Our bootless host of high-born beggars,
Mac-Leans, Mac-Kenzies and Mac-Gregors." Waverley expressed his regret at the interruption.
“O you cannot guess how much you have lost! The bard, as in duty bound, has addressed three long stanzas to Vich Ian Vohr of the Banners, enumerating all his great properties, and not forgetting his being a cheerer of the harper and bard - 'a giver of bounteous gifts.' Besides, you should have heard a practical admonition to the fair-haired son of the stranger, who lives in the land where the grass is always green the rider on the shining pampered steed, whose hue is like the raven, and whose neigh is like the scream of the eagle for battle. This valiant horseman is
affectionately conjured to remember that his ancestors were distinguished by their loyalty, as well as by their courage. All this you have lost; but since your curiosity is not satisfied, I judge, from the distant sound of my brother's whistle, I may have time to sing the concluding stanzas before he comes to laugh at my translation."
Awake on your hills, on your islands awake,
Waverley continues at Glennaquoich. As Flora concluded her song, Fergus stood before them. “I knew I should find you here, even without the assistance of my friend Bran. A simple and unsublimed taste now, like my own, would prefer a jet d'eau at Versailles to this cascade, with all its accompaniments of rock and roar; but this is Flora's Parnassus, Captain Waverley, and that fountain her Helicon. It would be greatly for the benefit of my cellar if she could teach her coadjutor, Mac-Murrough, the value of its influence: he has just drank a pint of usquebaugh to correct, he said, the coldness of the claret - Let me try its virtues.” He sipped a little water in the hollow of his hand, and immediately commenced, with a theatrical
“O Lady of the desert, bail!
Where never yet grew grass or corn.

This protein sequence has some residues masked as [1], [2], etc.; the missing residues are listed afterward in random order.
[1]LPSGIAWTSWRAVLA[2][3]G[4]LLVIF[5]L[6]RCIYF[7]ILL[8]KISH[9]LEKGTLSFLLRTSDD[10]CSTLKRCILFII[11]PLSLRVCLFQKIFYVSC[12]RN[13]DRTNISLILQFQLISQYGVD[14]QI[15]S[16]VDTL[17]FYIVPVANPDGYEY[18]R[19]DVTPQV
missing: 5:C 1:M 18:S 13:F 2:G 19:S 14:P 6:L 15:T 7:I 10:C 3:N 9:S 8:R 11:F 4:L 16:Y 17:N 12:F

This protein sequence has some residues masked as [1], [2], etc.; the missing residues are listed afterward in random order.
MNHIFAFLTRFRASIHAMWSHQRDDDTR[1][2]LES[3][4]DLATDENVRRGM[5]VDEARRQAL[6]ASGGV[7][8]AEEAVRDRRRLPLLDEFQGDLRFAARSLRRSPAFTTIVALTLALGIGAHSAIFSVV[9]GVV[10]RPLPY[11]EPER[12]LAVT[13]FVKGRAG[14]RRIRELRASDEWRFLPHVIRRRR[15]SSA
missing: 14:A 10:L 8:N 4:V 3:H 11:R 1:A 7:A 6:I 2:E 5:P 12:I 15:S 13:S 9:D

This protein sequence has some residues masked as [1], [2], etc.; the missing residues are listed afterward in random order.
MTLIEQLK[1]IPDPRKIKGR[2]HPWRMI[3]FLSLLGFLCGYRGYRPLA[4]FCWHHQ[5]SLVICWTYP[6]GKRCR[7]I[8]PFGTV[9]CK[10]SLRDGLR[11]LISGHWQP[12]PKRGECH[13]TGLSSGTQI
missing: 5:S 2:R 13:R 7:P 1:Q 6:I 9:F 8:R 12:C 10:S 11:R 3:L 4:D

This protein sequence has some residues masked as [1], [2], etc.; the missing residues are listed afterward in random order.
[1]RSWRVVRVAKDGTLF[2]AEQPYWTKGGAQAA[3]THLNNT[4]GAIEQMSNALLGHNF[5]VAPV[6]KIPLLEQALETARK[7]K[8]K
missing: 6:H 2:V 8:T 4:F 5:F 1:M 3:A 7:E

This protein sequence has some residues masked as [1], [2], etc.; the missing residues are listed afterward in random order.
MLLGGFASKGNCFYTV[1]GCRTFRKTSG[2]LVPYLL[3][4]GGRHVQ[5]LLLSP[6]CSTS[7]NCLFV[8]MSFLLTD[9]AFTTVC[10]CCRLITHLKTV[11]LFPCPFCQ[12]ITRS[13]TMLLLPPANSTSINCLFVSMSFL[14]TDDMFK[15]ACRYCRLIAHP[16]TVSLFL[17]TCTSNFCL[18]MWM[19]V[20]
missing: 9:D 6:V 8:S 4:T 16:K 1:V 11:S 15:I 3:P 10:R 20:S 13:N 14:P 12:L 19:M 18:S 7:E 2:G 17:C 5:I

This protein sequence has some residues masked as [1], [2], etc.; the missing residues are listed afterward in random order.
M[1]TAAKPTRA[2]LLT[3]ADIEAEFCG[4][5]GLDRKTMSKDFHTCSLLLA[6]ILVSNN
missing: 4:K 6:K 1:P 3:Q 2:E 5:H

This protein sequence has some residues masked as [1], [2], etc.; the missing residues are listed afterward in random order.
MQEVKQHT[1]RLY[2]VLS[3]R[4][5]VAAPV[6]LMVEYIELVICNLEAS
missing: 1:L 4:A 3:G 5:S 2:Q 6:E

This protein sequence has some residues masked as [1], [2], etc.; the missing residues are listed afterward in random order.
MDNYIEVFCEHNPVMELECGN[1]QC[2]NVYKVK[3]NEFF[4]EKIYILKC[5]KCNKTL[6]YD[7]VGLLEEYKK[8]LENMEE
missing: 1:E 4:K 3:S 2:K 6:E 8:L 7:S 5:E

O vous, qui buvez, à tasse pleine,
Ou on ne voit, sur le rivage,
Suivis de nymphes de village,
Qui les escortent sans sabots" “A truce, dear Fergus! spare us those most tedious and insipid persons of all Arcadia. Do not, for Heaven's sake, bring down Coridon and Lindor upon us."
"Nay, if you cannot relish la houlette et le chalumeau, have with you in heroic strains."
“Dear Fergus, you have certainly partaken of the inspiration of Mac-Murrough's cup, rather than of mine."
“I disclaim it, ma belle demoiselle, although I protest it would be the more congenial of the two. Which of your crack-brained Italian romancers is it that says,
lo d'Elicona niente
(Bea chi ber ne vuol) sempre mi spiacque ? * But if you prefer the Gaelic, Captain Waverley, here is little Cathleen shall sing you Drimmindhu. Come, Cathlcen, astore, (i. e. my dear,) begin; no apologies to the Cean-kinné."
Cathleen sang with much liveliness a little Gaelic song, the burlesque elegy of a countryman on the loss of his cow, the comic tones of which, though he did not understand the language, made Waverley laugh more than once.
“Admirable, Cathleen!” cried the Chieftain; “I must find you a handsome husband among the clansmen one of these days."
Cathleen laughed, blushed, and sheltered herself behind her companion.
In the progress of their return to the castle, the Chieftain warmly pressed Waverley to remain for a week or two, in order to see a grand hunting party, in which he and some other High
Good sooth, I reck nought of your Helicon;
Drink water whoso will, in faith I will drink none. ** This ancient Gaelic ditty is still well known, both in the Highlands and in Ireland. It was translated into English, and published, if I mistake not, under the auspices of the facetious Tom D'Urfey, by the title of “Colley, my Cow.”